So, what should you do if your child suddenly starts teething during sleep training? We recommend that you keep on sleep training. Now, this is a general recommendation – there are times when teething discomfort may be so intense that you have to just suspend your efforts for a night or two. But in general, we recommend that you don’t stop sleep training due to teething. There will ALWAYS be “issues” that crop up, which will impact your baby’s sleep, and if you were to stop for all of them, you may never get around to teaching your baby better sleep habits! While you might need to moderate your sleep training efforts a bit, and will definitely need to adjust your expectations during teething, it’s usually best to stick with sleep coaching.
We’d also recommend that you don’t make teething an excuse for putting off sleep training, or for suffering through interrupted sleep. Remember, your child will teethe for a 2-3 years on and off – so if you wait until teething is over to start working on sleep, you’ll be waiting for a long time!! That translates to a lot of lost sleep for all of you. You will no doubt always be able to find a reason to avoid or delay sleep coaching, but if your little one’s sleep is truly problematic, then it’s usually best to just start sleep training, and deal with any speed bumps like teething as they crop up. We know that when it comes to sleep training, the first step is usually the hardest to take – but once you take it, you’ll be well on your way to better sleep!
Provide Comfort Without Undoing Progress With Sleep Training
Figure out how you can provide comfort without creating new “bad” sleep habits, or undoing sleep training progress. For instance, if you want to reinforce the habit of sleeping in the crib, avoid bringing your baby into bed with you during bouts of teething pain – instead, hold your baby until she’s calm, but put her back down in her crib to fall back to sleep. You will definitely want to comfort your baby during teething pain, and when the pain is at its worst, you may need to have a night or two when you break all your “rules” but do try to avoid doing anything that you don’t want to do long-term. One night of co-sleeping for comfort won’t hurt, but if you do it every night for two weeks, then you’ve most likely just created a brand-new expectation for your baby.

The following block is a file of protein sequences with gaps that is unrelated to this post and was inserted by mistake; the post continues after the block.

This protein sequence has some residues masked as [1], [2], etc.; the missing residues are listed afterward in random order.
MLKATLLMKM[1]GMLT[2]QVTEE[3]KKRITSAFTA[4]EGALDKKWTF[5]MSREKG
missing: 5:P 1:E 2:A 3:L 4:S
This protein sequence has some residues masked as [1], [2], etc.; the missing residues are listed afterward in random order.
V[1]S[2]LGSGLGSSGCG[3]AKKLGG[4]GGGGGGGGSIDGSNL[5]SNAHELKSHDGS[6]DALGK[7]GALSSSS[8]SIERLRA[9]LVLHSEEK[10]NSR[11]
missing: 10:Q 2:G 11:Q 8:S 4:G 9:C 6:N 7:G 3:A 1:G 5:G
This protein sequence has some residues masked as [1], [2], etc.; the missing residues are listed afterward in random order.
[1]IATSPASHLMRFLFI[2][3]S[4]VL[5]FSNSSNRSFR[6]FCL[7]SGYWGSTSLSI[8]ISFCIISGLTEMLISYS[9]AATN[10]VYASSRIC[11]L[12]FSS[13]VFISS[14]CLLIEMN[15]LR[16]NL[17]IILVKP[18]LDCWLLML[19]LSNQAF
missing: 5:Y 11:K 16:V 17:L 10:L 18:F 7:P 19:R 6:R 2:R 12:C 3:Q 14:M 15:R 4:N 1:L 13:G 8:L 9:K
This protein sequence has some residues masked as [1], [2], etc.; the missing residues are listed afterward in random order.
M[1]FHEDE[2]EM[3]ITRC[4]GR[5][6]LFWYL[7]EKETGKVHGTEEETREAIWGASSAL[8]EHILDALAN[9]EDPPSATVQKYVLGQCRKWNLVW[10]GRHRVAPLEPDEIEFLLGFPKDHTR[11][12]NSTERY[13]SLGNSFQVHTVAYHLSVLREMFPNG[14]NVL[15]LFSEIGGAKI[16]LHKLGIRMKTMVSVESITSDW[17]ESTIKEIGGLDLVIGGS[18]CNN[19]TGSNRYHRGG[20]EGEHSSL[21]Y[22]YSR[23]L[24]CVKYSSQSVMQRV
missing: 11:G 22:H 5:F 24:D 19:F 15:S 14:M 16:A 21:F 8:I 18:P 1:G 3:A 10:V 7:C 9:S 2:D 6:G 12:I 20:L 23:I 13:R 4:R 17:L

My plan with my first son was that if he was extra fussy during the day, I’d give him Ibuprofen at bedtime. If he had any night wakings 6+ hours (give or take 1 hour) after the medication, I’d tend to him with another dose and then stay with him for 30 minutes until it kicked in and he was calm, then I’d put him back down. It was usually only about 2-4 days of super fussy times that he needed extra soothing until the tooth popped through. Other times, I’d have to be more stringent on my nighttime visits, because of the problems it would create.